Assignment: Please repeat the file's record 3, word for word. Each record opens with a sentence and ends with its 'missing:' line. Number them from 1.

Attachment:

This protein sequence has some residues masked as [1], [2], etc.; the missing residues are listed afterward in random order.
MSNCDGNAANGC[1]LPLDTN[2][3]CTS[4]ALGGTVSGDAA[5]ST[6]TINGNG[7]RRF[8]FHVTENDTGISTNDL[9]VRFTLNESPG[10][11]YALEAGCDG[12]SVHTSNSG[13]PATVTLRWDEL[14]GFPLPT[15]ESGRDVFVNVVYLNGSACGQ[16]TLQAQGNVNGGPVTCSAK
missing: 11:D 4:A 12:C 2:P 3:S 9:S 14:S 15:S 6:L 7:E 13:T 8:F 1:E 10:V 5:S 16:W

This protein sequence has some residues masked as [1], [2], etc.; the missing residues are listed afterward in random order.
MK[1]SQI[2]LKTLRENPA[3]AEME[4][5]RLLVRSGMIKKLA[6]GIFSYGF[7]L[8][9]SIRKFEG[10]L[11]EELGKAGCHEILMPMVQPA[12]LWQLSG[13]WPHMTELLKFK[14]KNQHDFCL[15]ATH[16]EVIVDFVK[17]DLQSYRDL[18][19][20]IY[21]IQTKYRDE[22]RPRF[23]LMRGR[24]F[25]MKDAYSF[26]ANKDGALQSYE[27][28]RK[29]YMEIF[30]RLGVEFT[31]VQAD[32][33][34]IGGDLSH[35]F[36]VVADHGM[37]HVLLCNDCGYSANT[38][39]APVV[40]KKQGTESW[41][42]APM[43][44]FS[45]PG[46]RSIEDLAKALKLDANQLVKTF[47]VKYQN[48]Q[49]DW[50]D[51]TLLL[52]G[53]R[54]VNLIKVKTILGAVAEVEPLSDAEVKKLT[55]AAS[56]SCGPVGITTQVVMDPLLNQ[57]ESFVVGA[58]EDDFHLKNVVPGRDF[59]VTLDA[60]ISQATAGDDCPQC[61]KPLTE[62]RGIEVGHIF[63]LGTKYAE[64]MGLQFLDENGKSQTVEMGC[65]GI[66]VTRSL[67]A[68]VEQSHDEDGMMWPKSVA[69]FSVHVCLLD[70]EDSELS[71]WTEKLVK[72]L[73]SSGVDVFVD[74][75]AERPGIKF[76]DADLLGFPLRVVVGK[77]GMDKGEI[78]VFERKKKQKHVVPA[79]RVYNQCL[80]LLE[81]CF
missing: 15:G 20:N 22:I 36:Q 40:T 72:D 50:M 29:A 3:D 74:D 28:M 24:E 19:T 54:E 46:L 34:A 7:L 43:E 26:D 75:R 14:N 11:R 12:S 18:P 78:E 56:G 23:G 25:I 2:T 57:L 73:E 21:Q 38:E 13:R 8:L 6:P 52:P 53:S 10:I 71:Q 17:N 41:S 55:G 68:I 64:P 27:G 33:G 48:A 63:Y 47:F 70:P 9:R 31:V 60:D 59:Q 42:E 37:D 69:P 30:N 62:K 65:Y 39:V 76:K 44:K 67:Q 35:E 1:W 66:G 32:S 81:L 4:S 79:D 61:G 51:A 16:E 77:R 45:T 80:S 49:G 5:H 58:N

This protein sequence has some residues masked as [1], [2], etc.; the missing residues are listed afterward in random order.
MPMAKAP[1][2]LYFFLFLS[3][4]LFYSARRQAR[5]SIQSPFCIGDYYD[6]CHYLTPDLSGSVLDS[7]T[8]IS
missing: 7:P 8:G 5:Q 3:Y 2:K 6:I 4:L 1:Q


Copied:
This protein sequence has some residues masked as [1], [2], etc.; the missing residues are listed afterward in random order.
MPMAKAP[1][2]LYFFLFLS[3][4]LFYSARRQAR[5]SIQSPFCIGDYYD[6]CHYLTPDLSGSVLDS[7]T[8]IS
missing: 7:P 8:G 5:Q 3:Y 2:K 6:I 4:L 1:Q